Running with Arnold Dan Cox

Running with Arnold Dan Cox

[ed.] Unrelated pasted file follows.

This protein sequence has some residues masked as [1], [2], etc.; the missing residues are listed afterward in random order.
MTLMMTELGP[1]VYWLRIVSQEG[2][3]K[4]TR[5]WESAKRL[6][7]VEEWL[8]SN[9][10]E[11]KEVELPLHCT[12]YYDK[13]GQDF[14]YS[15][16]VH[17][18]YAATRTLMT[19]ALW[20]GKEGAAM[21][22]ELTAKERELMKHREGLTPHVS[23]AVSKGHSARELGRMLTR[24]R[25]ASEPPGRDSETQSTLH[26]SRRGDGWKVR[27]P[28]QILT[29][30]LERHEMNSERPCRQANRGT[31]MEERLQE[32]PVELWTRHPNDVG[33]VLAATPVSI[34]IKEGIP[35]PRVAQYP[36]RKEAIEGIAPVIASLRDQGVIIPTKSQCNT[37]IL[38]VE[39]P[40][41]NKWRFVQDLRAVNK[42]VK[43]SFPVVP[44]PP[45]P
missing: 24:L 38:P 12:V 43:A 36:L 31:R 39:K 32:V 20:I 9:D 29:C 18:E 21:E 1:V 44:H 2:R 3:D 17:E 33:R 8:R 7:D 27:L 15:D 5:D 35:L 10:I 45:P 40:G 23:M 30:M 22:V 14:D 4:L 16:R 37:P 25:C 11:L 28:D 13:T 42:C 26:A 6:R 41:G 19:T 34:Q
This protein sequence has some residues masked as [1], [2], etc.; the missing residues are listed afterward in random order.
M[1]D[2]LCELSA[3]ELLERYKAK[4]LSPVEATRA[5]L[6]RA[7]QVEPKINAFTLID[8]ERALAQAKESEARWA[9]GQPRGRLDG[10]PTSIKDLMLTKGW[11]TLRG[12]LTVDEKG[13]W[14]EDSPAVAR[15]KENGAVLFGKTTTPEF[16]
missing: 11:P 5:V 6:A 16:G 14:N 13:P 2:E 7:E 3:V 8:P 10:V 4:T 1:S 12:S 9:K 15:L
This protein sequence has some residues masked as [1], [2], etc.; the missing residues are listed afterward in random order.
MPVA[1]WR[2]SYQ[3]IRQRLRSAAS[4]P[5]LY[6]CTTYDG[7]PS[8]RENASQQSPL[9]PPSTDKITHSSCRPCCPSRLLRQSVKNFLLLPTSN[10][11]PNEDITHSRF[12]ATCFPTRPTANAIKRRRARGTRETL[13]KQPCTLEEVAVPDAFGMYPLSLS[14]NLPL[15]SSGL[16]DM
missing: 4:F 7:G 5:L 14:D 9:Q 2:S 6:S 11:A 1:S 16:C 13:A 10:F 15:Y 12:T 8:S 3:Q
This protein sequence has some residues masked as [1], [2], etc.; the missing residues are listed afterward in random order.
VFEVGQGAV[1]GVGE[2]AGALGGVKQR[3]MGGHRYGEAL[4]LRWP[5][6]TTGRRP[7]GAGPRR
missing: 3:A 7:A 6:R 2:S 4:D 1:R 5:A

There’s nothing I’d like better than a cogent, clear-eyed documentary numbering the many sins of Governor Arnold Schwarzenegger. Unfortunately, all I have for my troubles is Running with Arnold, which is as convincing in its arguments as any random episode of E! True Hollywood Story. The film begins with a potted biography of the Governator, which intimates many things about the impossibly ambitious Austrian without giving enough background info to make them stick. Rushing through his rise to fame, it discusses the laziness with which voters selected him, the shady circumstances surrounding the recall vote that brought down Gray Davis and the opportunism with which Schwarzenegger set about putting a conservative agenda to work in conspicuously blue-state California. There are some seriously satisfying digs here but they’re swamped by whiplash editing, sound bites a-go-go and a preponderance of clips of comedians who may be occasionally entertaining but never really dig into the enigma of how it got this far and why people fell for it. There’s no delving beyond the surface — mostly the filmmakers make "gotcha” edits between obnoxious interviewees and out-of-context clips from the movies that suggest Mad Magazine more than impassioned, informed commentary. The commitment involved is revealed by the length of the thing, which at 72 minutes, is way, way too short to do anything other than take random shots and be humorously self-righteous. At the end of the day, the issues (which have to do with the gullibility of the body politic as much as with Schwarzenegger’s dirty tricks) are mostly just outlined and pressed into the service of filmmakers whose intentions seem less to inform the public than to build a monument to their non-existent cleverness. (Mongrel Media)